The Beat: HATCH-ing a plan?

HATCH-ing new ideas? Fast Company magazine editor and writer Jeff Chu conducted a journalism workshop in the Mountain Xpress conference room as part of HATCH. photo by Jonathan Welch
HATCH-ing new ideas? Fast Company magazine editor and writer Jeff Chu conducted a journalism workshop in the Mountain Xpress conference room as part of HATCH. photo by Jonathan Welch

HATCH took over downtown Asheville, April 14-17. The annual networking event aims to be a “creative-idea and business incubator,” energizing "creative professionals and thought leaders who are serious about transforming their ideas and talents into bold action, while inspiring others to do the same," according to the event’s website.

This year's festivities encompassed four days of workshops, panels, concerts, films and social gatherings at a variety of local venues. The program explored a wide array of creative fields, from music to journalism, fashion and architecture.

In the online post, "HATCH Asheville 2011 – Live Coverage," Xpress covered the events as they happened with a series of blogs and streaming Twitter reports.

HATCH also garnered support from the Asheville Citizen-Times editorial board, which opined in the April 12 piece, "HATCH Brings Creative People Together for New Ideas," "Perhaps we'll be able to look back at this year's event in Asheville as what launched the next creative fire that helped create quality jobs of the nature that can keep our own creative kids right here in the mountains."

In a downtown gathering of a very different sort, Equality North Carolina held an April 14 town hall meeting to protest a pair of “Defense of Marriage” acts recently introduced in the state legislature. Both acts would amend the state constitution to prohibit recognition of marriage between gay and lesbian couples; the Senate version would also prohibit other forms of relationship recognition, such as civil union or domestic partnership, according to the Xpress online post, "Equality NC Rallies Against ‘Defense of Marriage’ Acts."

Meanwhile, Xpress reported, "Hope Fading for WNC Media Center."

A week after appeals to the Buncombe County Board of Commissioners for more funding went unmatched, the WNC Media Center continues to drift toward closing its doors April 30, according to the online post. The local nonprofit manages URTV, the public-access channel for Buncombe County and the city of Asheville.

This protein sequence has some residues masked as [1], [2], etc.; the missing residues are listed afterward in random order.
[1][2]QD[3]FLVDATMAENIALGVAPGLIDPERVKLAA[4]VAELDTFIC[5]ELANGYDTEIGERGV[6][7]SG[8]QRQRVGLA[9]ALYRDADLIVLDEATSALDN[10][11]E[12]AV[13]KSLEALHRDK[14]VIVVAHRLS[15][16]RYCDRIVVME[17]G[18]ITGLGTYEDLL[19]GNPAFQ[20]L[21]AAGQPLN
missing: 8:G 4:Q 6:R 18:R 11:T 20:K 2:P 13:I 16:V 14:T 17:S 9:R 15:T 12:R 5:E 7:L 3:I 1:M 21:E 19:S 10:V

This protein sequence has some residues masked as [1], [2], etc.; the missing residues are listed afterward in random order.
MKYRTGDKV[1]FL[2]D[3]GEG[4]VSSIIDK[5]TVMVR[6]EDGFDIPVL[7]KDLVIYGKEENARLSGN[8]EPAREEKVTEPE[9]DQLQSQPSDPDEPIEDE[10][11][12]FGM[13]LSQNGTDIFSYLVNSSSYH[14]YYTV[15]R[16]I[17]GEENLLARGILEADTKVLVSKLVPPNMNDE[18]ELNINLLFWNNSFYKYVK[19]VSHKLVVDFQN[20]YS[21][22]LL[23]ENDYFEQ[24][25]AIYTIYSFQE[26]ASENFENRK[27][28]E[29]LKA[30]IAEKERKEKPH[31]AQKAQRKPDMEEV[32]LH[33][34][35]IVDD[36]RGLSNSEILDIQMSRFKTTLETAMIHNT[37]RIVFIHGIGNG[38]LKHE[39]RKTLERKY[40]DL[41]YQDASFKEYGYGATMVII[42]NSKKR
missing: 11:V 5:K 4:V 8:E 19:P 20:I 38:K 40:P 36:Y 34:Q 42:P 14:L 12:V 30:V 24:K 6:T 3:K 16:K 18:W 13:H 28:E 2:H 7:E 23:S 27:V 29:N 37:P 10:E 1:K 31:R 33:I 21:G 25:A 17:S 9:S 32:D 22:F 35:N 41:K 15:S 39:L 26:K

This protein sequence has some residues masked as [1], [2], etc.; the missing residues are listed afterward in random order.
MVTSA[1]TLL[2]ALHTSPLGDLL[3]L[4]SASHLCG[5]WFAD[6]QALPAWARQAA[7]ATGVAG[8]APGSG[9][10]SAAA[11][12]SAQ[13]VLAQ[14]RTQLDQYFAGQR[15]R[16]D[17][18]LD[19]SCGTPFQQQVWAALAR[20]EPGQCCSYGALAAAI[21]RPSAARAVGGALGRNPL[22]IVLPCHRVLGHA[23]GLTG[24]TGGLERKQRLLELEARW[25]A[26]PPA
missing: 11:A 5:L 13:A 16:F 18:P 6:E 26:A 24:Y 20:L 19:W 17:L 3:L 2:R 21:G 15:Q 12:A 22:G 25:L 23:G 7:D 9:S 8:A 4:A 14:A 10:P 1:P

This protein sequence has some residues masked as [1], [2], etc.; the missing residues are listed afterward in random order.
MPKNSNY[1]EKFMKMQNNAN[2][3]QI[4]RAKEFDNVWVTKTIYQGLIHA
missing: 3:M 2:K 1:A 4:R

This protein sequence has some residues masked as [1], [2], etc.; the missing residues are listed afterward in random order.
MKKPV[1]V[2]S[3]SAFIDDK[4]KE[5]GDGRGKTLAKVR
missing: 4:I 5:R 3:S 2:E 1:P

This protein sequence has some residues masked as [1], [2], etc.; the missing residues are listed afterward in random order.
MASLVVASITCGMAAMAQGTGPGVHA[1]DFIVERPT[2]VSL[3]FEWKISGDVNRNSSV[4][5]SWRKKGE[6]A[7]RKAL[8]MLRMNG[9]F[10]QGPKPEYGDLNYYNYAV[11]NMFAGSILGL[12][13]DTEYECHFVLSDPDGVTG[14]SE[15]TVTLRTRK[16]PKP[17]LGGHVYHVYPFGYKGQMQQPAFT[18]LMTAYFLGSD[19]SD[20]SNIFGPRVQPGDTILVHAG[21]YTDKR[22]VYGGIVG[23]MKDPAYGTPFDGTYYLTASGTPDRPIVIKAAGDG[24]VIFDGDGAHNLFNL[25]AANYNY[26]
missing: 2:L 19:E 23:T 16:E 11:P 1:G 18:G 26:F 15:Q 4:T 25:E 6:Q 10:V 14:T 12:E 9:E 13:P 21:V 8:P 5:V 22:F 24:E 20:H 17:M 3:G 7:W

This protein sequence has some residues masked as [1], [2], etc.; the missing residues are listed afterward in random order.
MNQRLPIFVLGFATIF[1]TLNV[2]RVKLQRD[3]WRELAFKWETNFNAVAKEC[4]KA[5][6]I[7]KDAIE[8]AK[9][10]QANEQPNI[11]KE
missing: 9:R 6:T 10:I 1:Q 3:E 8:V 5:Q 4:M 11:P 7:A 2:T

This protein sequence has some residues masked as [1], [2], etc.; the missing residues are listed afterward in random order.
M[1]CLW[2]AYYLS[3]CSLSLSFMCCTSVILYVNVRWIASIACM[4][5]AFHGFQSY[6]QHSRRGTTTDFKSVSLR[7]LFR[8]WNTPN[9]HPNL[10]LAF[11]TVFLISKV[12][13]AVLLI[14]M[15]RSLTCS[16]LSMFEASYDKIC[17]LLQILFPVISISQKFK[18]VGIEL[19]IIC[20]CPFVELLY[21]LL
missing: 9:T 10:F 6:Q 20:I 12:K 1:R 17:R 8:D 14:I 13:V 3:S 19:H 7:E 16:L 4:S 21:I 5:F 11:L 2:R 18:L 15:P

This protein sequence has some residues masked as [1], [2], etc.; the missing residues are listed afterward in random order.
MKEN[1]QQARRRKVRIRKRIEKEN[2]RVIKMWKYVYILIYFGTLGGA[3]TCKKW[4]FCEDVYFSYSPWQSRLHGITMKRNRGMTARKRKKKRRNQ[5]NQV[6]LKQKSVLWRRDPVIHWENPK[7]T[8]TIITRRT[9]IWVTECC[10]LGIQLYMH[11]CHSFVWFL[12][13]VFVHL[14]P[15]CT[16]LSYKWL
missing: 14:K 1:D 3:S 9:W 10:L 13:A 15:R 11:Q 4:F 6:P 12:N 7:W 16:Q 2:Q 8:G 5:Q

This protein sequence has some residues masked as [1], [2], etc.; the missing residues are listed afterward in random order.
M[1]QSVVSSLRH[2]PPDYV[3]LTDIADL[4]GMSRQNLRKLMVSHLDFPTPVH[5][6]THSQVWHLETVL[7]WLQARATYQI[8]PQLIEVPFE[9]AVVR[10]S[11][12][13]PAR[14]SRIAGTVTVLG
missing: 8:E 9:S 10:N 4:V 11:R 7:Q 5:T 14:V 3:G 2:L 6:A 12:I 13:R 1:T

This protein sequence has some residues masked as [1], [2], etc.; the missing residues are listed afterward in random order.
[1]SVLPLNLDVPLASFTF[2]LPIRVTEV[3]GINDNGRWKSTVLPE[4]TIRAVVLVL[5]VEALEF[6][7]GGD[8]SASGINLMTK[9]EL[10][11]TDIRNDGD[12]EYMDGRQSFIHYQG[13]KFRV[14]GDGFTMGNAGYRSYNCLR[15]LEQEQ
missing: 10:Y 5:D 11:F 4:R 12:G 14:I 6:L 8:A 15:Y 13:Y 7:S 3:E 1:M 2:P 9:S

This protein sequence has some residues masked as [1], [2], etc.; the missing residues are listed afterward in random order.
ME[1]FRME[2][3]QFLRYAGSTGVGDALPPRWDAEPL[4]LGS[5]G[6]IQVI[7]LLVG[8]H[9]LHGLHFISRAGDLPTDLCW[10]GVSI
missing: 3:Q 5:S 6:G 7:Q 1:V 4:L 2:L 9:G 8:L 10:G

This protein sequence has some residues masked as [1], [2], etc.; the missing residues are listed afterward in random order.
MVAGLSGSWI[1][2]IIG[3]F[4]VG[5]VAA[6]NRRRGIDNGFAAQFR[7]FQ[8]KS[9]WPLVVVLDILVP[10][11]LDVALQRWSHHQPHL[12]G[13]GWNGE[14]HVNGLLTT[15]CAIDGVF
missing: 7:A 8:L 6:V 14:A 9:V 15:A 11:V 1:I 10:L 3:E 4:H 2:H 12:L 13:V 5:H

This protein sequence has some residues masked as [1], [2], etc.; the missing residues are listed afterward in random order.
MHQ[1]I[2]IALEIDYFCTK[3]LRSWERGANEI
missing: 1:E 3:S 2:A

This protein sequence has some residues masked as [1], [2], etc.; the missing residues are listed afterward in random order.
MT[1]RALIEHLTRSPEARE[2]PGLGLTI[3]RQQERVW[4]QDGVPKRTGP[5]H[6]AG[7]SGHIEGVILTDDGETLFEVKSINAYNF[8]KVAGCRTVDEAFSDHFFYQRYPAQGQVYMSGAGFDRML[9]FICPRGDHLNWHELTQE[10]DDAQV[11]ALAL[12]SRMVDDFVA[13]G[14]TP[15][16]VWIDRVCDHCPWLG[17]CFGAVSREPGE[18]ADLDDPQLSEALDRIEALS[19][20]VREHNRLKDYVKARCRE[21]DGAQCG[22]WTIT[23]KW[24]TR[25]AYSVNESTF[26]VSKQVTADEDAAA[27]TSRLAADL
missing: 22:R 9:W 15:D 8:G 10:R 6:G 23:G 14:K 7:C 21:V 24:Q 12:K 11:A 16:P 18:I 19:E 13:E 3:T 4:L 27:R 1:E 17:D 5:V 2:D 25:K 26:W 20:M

“I really don’t know what’s going to happen,” said Council member Jan Davis, the city’s liaison to URTV.

If the station closes, Buncombe County Manager Wanda Greene said that the Media Center’s equipment and other assets would go to the city of Asheville. “That is the way the documents [were] written when we put this all together,” she explains. “The money we gave [URTV] was really for the facility, and the equipment costs were borne by the city.

Much of the state-of-the-art media equipment, said Davis, could end up going to the city government channel or, “if there was a group of really strong folks that had a common goal and wanted to reorganize and continue operations and came up with a business plan, I think we’d probably be open to that. I’d hope we’d be open to that.”

Most commented blog post

At press time, "Chad Nesbitt: Paul Van Heden 'Took Over my Identity on a Twitter Account’” was the most commented blog post on the Xpress website last week, with 62 responses. Here's an excerpt from the article:

Former Buncombe County Republican Chair Chad Nesbitt says his attorneys may soon contact Paul Van Heden; Nesbitt claims the Asheville resident ran a Twitter account, @chadnesbitt, that resulted in the U.S. Secret Service investigating possible threats against Pres. Bill Clinton last year.

The majority of readers' posts seemed to criticize Nesbitt for the allegations and for his controversial term as party chair. Here's a sample from user "Orbit DVD":

I don’t hate Chad, but am irked by his antics. Because of them, I feel that the Republicans lost a few key races last year that were winnable. Some that we needed to see Republicans win. I still say he was the best gift the Democrats ever had.

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About Jake Frankel
Jake Frankel is an award-winning journalist who enjoys covering a wide range of topics, from politics and government to business, education and entertainment.

One thought on “The Beat: HATCH-ing a plan?

  1. Big Al

    PREFACE: I am not an artist, nor particularly creative, merely a local yokel and modest consumer of (mostly) local art, culture and music, and a within pretty narrow range of interest at that. Having said this…

    HATCH film groundbreakers was AWESOME!!! The four film shorts, as well as the post-film commentary from the assembled first-time filmmakers was well worth the $8 ticket, and even made up for the frustration of the tickets having been advertised as $7 and the inconvenient 1pm Friday afternoon screening slot. (You could catch the shorts at two other somewhat more conveniently timed viewings over the weekend, but the filmmakers were not on hand to discuss their work, which was half the value of the event)

    This was my first exposure to HATCH, and if you, like myself (and one of our local film critics) have little or no idea what it is all about, I recommend the groundbreakers of film at the Fine Arts Theatre as a good place to start, especially if you have any interest in how ideas become films and if you enjoy indie films, as these are often the next step for these emerging artists before advancing to the big feature films.

    Mark your calendars for next year. Trust me.

    The fashion show at Grove park Arcade was OK, too. And free.

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